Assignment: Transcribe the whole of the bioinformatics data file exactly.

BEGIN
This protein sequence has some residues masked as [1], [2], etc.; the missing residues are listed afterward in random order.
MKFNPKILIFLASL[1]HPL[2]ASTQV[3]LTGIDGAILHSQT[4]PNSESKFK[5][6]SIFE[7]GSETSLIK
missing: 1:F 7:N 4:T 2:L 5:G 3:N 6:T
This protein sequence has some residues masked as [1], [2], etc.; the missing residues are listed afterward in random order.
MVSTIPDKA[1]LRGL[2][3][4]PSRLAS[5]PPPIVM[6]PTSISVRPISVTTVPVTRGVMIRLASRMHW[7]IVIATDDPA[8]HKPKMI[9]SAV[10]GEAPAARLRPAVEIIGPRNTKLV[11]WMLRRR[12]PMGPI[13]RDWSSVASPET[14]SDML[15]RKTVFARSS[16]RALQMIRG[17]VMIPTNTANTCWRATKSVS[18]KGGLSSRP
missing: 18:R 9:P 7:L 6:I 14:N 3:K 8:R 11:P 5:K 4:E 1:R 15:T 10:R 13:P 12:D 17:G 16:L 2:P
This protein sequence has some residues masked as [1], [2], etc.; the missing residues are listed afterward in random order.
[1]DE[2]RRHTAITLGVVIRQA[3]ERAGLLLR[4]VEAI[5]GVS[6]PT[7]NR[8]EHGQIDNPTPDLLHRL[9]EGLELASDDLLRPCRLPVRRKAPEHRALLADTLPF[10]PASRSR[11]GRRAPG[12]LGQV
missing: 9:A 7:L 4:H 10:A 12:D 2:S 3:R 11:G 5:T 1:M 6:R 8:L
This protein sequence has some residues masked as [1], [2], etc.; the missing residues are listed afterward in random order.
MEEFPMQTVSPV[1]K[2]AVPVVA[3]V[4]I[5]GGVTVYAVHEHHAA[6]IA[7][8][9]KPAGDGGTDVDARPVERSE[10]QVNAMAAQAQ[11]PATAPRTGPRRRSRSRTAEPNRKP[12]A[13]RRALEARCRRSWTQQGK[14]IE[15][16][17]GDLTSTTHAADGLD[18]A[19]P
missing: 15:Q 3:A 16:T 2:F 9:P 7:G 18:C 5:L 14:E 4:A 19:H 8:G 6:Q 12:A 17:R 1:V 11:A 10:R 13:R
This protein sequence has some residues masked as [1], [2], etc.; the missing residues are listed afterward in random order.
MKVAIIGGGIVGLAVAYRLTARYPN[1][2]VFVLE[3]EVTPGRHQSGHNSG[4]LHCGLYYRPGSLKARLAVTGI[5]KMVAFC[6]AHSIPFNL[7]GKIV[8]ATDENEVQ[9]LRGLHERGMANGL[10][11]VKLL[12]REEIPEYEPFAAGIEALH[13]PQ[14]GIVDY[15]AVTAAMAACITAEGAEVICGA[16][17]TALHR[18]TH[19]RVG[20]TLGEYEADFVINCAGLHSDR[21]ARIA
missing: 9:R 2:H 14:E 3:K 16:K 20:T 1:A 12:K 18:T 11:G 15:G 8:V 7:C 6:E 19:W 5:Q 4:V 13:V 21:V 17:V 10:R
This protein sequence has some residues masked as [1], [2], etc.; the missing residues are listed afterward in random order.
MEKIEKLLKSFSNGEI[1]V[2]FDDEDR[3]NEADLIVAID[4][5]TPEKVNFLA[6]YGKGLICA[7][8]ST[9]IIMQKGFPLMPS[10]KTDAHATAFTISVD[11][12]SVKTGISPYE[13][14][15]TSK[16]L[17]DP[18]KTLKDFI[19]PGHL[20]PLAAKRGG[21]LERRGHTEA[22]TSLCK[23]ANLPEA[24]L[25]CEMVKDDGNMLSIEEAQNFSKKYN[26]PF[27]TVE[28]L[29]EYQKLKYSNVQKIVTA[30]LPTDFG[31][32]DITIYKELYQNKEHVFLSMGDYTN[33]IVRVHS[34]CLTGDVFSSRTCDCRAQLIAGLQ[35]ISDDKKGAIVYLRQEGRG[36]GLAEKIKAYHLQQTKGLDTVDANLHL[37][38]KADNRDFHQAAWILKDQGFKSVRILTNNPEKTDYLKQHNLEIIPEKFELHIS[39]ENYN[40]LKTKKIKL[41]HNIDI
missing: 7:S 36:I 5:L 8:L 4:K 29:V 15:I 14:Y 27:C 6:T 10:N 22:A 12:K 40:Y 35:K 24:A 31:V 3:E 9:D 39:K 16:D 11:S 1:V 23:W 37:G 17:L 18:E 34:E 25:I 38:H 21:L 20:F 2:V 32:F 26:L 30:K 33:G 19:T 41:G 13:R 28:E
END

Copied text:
This protein sequence has some residues masked as [1], [2], etc.; the missing residues are listed afterward in random order.
MKFNPKILIFLASL[1]HPL[2]ASTQV[3]LTGIDGAILHSQT[4]PNSESKFK[5][6]SIFE[7]GSETSLIK
missing: 1:F 7:N 4:T 2:L 5:G 3:N 6:T
This protein sequence has some residues masked as [1], [2], etc.; the missing residues are listed afterward in random order.
MVSTIPDKA[1]LRGL[2][3][4]PSRLAS[5]PPPIVM[6]PTSISVRPISVTTVPVTRGVMIRLASRMHW[7]IVIATDDPA[8]HKPKMI[9]SAV[10]GEAPAARLRPAVEIIGPRNTKLV[11]WMLRRR[12]PMGPI[13]RDWSSVASPET[14]SDML[15]RKTVFARSS[16]RALQMIRG[17]VMIPTNTANTCWRATKSVS[18]KGGLSSRP
missing: 18:R 9:P 7:L 6:I 14:N 3:K 8:R 11:P 5:K 4:E 1:R 15:T 10:R 13:P 12:D 17:G 16:L 2:P
This protein sequence has some residues masked as [1], [2], etc.; the missing residues are listed afterward in random order.
[1]DE[2]RRHTAITLGVVIRQA[3]ERAGLLLR[4]VEAI[5]GVS[6]PT[7]NR[8]EHGQIDNPTPDLLHRL[9]EGLELASDDLLRPCRLPVRRKAPEHRALLADTLPF[10]PASRSR[11]GRRAPG[12]LGQV
missing: 9:A 7:L 4:H 10:A 12:D 2:S 3:R 11:G 5:T 1:M 6:R 8:L
This protein sequence has some residues masked as [1], [2], etc.; the missing residues are listed afterward in random order.
MEEFPMQTVSPV[1]K[2]AVPVVA[3]V[4]I[5]GGVTVYAVHEHHAA[6]IA[7][8][9]KPAGDGGTDVDARPVERSE[10]QVNAMAAQAQ[11]PATAPRTGPRRRSRSRTAEPNRKP[12]A[13]RRALEARCRRSWTQQGK[14]IE[15][16][17]GDLTSTTHAADGLD[18]A[19]P
missing: 15:Q 3:A 16:T 2:F 9:P 7:G 18:C 5:L 14:E 4:A 19:H 8:G 6:Q 12:A 17:R 1:V 11:A 10:R 13:R
This protein sequence has some residues masked as [1], [2], etc.; the missing residues are listed afterward in random order.
MKVAIIGGGIVGLAVAYRLTARYPN[1][2]VFVLE[3]EVTPGRHQSGHNSG[4]LHCGLYYRPGSLKARLAVTGI[5]KMVAFC[6]AHSIPFNL[7]GKIV[8]ATDENEVQ[9]LRGLHERGMANGL[10][11]VKLL[12]REEIPEYEPFAAGIEALH[13]PQ[14]GIVDY[15]AVTAAMAACITAEGAEVICGA[16][17]TALHR[18]TH[19]RVG[20]TLGEYEADFVINCAGLHSDR[21]ARIA
missing: 9:R 2:H 14:E 3:K 16:K 20:T 1:A 12:K 18:T 11:G 15:G 8:V 7:C 6:E 19:W 5:Q 4:V 13:V 21:V 17:V 10:R
This protein sequence has some residues masked as [1], [2], etc.; the missing residues are listed afterward in random order.
MEKIEKLLKSFSNGEI[1]V[2]FDDEDR[3]NEADLIVAID[4][5]TPEKVNFLA[6]YGKGLICA[7][8]ST[9]IIMQKGFPLMPS[10]KTDAHATAFTISVD[11][12]SVKTGISPYE[13][14][15]TSK[16]L[17]DP[18]KTLKDFI[19]PGHL[20]PLAAKRGG[21]LERRGHTEA[22]TSLCK[23]ANLPEA[24]L[25]CEMVKDDGNMLSIEEAQNFSKKYN[26]PF[27]TVE[28]L[29]EYQKLKYSNVQKIVTA[30]LPTDFG[31][32]DITIYKELYQNKEHVFLSMGDYTN[33]IVRVHS[34]CLTGDVFSSRTCDCRAQLIAGLQ[35]ISDDKKGAIVYLRQEGRG[36]GLAEKIKAYHLQQTKGLDTVDANLHL[37][38]KADNRDFHQAAWILKDQGFKSVRILTNNPEKTDYLKQHNLEIIPEKFELHIS[39]ENYN[40]LKTKKIKL[41]HNIDI
missing: 7:S 36:I 5:L 8:L 4:K 29:V 15:I 14:Y 27:C 6:T 10:N 22:A 12:K 40:Y 35:K 24:A 31:V 3:E 9:D 39:K 16:D 11:S 1:V 23:W 37:G 17:L 18:E 34:E 25:I 38:H 21:L 20:F 2:V 32:F 26:L 30:K 33:G 19:T 41:G 13:R 28:E